He can put that on Urlacher.

It’s interesting that a player who so often shunned the media throughout a 13-year career that should land him in the Hall of fame, made a huge splash in the NFL news cycle this week as a member of the media in his new role as a Fox Sports 1 analyst.

Urlacher’s revelation even made the NFL act on Thursday when it sent a memo reminding teams that “faking injuries” can result in disciplinary action and unsportsmanlike conduct penalties. The league cited the Supplemental Note to Rule 4, Section 5, Article 4, which says:

“The Competition Committee deprecates feigning injuries, with subsequent withdrawal, to obtain a timeout without penalty. Coaches are urged to cooperate in discouraging this practice. Be advised that violators of this policy will be subject to appropriate disciplinary action for conduct detrimental to the game which could include fines of coaches, players, and clubs, suspensions or forfeiture of draft choices. We have been fortunate that teams and players have consistently complied with the spirit of the rule and teams are strongly urged to continue to cooperate with this policy."

Feigning injuries isn’t unique to defensive players with so many teams preparing to face no-huddle, up-tempo attacks. Steelers’ receiver Emmanuel Sanders was fined $15,000 for feigning injury last season, and the Steelers were fined $35,000 as a team.

So again, Urlacher shed light on nothing new. Feigning injuries to force a stoppage in play is a widespread practice nobody talks about. If anything, Urlacher just broke locker-room code (Lance Briggs didn't seem offended on Thursday) by revealing tricks of the trade, which is interesting, given that throughout his career, he basically embodied what it was to be a Chicago Bear; and the one thing what we know about that team is it doesn’t make in-house matters public.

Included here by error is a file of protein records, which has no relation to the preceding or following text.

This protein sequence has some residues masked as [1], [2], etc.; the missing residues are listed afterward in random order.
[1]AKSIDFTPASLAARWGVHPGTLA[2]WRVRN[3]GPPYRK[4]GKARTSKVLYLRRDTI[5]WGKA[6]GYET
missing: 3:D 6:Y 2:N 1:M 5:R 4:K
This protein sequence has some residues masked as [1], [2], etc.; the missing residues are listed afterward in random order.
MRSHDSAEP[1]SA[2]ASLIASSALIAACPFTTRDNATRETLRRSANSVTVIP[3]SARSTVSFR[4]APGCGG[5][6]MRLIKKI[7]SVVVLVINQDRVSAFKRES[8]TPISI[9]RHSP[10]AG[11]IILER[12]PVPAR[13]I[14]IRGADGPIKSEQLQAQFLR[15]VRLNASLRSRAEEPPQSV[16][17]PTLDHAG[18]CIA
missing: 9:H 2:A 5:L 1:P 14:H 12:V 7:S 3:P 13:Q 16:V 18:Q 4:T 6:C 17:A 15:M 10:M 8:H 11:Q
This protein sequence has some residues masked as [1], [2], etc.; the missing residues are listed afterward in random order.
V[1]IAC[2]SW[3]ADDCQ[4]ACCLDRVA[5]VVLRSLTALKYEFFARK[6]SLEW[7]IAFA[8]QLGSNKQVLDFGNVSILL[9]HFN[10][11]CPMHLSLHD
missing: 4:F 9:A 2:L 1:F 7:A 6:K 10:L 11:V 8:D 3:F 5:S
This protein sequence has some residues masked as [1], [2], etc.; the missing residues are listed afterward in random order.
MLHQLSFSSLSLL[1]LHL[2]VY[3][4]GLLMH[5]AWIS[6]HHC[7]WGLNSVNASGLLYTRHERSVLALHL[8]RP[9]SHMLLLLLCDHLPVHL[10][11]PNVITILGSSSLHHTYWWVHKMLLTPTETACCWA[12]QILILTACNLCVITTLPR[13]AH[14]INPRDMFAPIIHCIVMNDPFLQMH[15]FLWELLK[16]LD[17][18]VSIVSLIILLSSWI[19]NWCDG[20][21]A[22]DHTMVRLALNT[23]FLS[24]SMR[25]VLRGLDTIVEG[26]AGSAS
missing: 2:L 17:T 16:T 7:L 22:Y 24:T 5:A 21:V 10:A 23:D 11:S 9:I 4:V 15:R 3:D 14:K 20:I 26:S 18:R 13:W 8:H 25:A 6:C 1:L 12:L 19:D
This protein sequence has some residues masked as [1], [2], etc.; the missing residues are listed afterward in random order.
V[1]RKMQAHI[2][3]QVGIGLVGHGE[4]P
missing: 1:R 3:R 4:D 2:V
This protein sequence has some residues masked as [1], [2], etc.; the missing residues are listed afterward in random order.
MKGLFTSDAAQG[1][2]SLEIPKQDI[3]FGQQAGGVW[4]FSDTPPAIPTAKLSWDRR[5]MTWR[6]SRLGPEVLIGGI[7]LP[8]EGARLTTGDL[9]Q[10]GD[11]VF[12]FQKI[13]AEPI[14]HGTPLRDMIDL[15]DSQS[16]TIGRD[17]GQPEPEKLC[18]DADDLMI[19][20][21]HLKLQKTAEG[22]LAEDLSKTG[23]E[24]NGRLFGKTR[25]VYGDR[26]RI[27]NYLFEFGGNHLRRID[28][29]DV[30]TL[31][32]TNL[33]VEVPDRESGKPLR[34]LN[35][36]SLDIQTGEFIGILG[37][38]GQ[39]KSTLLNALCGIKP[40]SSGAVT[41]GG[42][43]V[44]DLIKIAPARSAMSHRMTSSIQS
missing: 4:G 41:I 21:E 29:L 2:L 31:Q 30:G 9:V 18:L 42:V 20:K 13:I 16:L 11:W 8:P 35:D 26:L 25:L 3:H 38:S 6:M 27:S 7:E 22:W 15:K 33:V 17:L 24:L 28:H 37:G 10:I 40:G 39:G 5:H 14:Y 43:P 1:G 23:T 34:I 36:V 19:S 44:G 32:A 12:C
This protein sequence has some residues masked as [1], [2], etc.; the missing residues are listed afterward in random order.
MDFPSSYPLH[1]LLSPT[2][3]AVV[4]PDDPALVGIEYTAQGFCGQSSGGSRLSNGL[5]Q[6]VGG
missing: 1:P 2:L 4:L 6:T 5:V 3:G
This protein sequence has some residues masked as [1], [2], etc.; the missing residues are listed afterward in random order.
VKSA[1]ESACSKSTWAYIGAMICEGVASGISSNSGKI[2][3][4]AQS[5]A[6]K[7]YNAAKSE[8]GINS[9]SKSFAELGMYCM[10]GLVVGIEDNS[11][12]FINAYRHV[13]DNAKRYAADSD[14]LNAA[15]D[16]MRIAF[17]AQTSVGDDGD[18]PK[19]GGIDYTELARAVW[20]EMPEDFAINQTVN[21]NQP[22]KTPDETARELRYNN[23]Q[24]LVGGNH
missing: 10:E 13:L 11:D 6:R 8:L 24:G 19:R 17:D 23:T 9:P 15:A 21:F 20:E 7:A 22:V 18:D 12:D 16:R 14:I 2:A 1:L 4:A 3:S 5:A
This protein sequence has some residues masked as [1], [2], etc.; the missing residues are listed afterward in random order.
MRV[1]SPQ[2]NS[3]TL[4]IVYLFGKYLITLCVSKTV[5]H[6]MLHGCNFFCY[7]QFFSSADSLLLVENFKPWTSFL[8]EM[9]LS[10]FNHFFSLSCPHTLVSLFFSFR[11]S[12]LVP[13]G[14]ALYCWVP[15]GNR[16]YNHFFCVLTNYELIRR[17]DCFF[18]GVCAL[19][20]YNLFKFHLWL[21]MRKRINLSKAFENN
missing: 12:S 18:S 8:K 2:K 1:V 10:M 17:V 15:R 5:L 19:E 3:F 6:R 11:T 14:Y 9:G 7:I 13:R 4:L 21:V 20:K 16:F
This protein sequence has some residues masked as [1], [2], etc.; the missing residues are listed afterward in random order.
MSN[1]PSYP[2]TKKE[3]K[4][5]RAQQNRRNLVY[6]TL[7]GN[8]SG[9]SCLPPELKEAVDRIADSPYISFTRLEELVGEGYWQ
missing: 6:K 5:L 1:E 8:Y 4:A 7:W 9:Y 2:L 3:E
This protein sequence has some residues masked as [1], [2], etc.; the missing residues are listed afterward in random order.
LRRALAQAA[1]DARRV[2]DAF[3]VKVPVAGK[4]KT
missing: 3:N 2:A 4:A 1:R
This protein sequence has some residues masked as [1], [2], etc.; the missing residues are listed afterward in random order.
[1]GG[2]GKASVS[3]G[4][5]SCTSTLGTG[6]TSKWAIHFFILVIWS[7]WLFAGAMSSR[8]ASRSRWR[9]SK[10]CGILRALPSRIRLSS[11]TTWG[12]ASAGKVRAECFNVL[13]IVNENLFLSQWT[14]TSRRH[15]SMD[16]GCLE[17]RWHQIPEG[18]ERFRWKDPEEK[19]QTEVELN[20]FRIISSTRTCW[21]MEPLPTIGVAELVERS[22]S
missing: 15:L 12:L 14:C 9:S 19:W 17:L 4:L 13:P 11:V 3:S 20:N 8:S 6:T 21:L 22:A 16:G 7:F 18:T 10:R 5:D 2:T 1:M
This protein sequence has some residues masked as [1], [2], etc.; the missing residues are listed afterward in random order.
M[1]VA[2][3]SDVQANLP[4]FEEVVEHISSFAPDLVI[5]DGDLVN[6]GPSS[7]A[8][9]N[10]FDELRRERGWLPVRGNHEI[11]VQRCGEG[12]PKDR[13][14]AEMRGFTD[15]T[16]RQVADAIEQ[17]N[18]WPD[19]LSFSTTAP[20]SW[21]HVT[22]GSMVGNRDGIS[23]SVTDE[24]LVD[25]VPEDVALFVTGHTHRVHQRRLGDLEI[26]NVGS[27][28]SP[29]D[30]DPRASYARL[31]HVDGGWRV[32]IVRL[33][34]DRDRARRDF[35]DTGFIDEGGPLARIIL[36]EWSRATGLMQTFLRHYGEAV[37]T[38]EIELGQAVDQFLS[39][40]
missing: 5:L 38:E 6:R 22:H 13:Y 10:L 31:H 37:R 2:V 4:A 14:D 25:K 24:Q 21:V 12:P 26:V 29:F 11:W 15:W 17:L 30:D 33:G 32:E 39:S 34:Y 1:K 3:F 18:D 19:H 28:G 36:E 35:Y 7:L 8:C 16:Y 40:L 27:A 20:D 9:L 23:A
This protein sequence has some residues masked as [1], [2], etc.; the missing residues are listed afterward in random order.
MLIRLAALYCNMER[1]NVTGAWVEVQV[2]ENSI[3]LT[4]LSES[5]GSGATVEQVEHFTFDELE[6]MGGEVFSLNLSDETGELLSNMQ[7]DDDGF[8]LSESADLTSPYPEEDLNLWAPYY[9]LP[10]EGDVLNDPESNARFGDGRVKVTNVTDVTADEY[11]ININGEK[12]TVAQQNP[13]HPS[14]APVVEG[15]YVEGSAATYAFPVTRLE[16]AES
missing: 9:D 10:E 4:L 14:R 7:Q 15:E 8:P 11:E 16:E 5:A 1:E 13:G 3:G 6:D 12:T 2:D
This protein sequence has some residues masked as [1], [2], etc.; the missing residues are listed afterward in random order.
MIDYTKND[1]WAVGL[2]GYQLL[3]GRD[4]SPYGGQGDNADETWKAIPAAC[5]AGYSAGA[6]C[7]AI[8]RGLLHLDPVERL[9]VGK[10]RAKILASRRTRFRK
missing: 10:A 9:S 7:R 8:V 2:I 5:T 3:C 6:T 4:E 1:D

Former Chicago Bears linebacker Brian Urlacher “would be shocked” if former head coach Lovie Smith isn’t leading a new team in 2014.

Urlacher ate lunch with Smith a couple of weeks ago, and told the “Waddle & Silvy Show” on ESPN 1000 that the coach isn’t as far removed from the game as some might think.

Fired in January with a year left on his contract after the Bears finished with a 10-6 record and missed the playoffs, Smith is still being paid by the organization.

“He’s not away from the game,” said Urlacher, now an analyst with Fox. “He’s still doing some stuff. He’s still preparing like he always has been. He’s watching film. He’s watching all the games just to try and stay (up) with what’s going on in the NFL, and trying to keep one leg up on those offenses with all the way they’re changing and stuff."

Why? Because Smith is expecting to make a return to the sidelines as a head coach at some point. During the offseason, a source told that Smith wasn’t interested in taking any jobs as a coordinator. But with the inevitable coaching vacancies that typically come up during the offseason, Smith could be looking to be a head coach again.

Urlacher thinks Smith should be the favorite for whatever openings arise.

“I would be shocked because he’s too good of a head coach to not be coaching a football team,” Urlacher said. “There’s always vacancies. Every year, people get fired. If he’s not at the top of the list, I’d be very surprised.”